In a question related to a possible amalgamation to a City of Halton after the Provincial Review of Regional Government, Mayor responded that: could they do it? Yes. Did they hire two advisers who are advocates for it? Yes. Do they believe it would save money for taxpayers? Yes. But is there a way to stop them? Yes, he said, and that’s through “prairie grass fire opposition from the public.”

He noted he believed the best democracy is at the local, very human scale where residents feel they can have an impact and access to their elected officials, and I wholeheartedly agree.

We both referenced the creation of the We Love Oakville and We Love Burlington groups that are tirelessly working with us to educate the public about the Province’s Regional Government Review and joining us in encouraging the public to send letters to the MPPs. There were some members from We Love Burlington in the audience that I gave a shout out too and asked to stand, so that others could meet with them after the event and learn more.

Both groups have their own Facebook pages, and I encourage you to visit them by clicking the links above or here: or

Comments that I and Mayor Burton made on the LPAT, Bill 108 and maintaining local control over development were met with heads nods and applause from the audience — we could feel support from the crowd from what we were saying and what we are fighting for, for our residents.

I wanted to thank once again ECOB for organizing this event and inviting me to be a part of it.

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3 thoughts on “A Tale of Two Cities Fireside Chat Event Recap”

  1. I applaud this initiative! I am delighted that Roland Tanner of ECOB initiated this discussion (and hopefully many more).

    I think that comparing the experience of Oakville and Burlington is valuable however, I would encourage everyone involved to look broader – to other communities in Canada and the excellent examples of equity and social justice being provided by some of the Scandinavian countries.

    I think that we are still very focused on the “North-American” context characterized as limited resources that must be doled out only to certain groups. We are indoctrinated into the idea that we are living in an age of scarcity and that community services of all kinds must be rationed.

    Our current provincial government seems to have adopted this mantra as “reality.” And yet, Sweden is able to provide excellent supports for a vibrant and inclusive community without unduly stretching its economy.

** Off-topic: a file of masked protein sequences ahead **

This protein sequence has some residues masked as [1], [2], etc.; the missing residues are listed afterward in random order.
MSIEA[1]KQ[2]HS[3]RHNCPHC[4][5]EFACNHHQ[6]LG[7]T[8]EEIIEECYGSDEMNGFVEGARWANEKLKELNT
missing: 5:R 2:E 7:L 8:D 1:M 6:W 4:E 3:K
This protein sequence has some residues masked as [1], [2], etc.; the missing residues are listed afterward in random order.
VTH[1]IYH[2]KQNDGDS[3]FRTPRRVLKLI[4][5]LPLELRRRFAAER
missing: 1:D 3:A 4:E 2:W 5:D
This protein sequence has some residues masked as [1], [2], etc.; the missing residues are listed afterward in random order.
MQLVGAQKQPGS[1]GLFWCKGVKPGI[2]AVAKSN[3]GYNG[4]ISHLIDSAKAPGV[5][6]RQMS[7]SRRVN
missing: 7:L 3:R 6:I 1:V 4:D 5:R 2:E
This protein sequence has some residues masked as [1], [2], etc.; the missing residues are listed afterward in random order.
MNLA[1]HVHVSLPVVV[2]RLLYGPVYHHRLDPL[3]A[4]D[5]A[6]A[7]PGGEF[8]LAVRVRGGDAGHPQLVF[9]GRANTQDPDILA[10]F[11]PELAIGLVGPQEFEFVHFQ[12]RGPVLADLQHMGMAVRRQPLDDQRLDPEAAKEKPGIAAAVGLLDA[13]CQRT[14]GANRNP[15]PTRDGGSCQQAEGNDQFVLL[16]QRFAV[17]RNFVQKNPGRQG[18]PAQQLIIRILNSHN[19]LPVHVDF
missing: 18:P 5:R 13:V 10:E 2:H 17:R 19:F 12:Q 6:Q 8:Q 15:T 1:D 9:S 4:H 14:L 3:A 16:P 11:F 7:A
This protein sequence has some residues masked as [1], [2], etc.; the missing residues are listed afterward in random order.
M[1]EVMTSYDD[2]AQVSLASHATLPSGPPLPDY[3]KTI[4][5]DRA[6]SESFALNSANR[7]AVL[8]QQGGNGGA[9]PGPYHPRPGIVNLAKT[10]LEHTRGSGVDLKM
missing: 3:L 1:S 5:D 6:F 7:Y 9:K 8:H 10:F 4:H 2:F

looking at healthcare costs, for example – in 2017, health care costs in Sweden were 10.9% of GDP and 84% of Swedish residents used the government-funded system exclusively. By comparison, in the same year Canada spent 10.4% of GDP to provide government-funded support to only 70% of the population (30% either purchased private insurance or paid health costs out of pocket). And the Swedes appear to get unlimited support for those who require it.

    Can the discussion be expanded to look for current Perceived “truths” that are really policy statements with poor supporting evidence, and to examine best practices that appear to be working so well in other jurisdictions?

    I feel that we have a well-informed and intelligent group of engaging citizens that would love to be involved in such a discussion!

    Best regards to all, Paul Benson

  2. Thank you for the update. Wish I could have been there. Bill 108 and talks of amalgamation is very upsetting. Burlington has been a beautiful place to live and a real community. Would be a great loss to see such drastic and unnecessary changes. I am glad to hear that groups are working at trying to maintain local control over development. Hopefully everyone in Burlington and Oakville will take measures to put pressure on our MPP’S

  3. Norman Johnston

    Disappointed that the mayors did not discuss possible joint initiatives which might reduce respective civic costs as was recommended by Queen’s Park. Perhaps need to take the offensive rather than being totally defensive.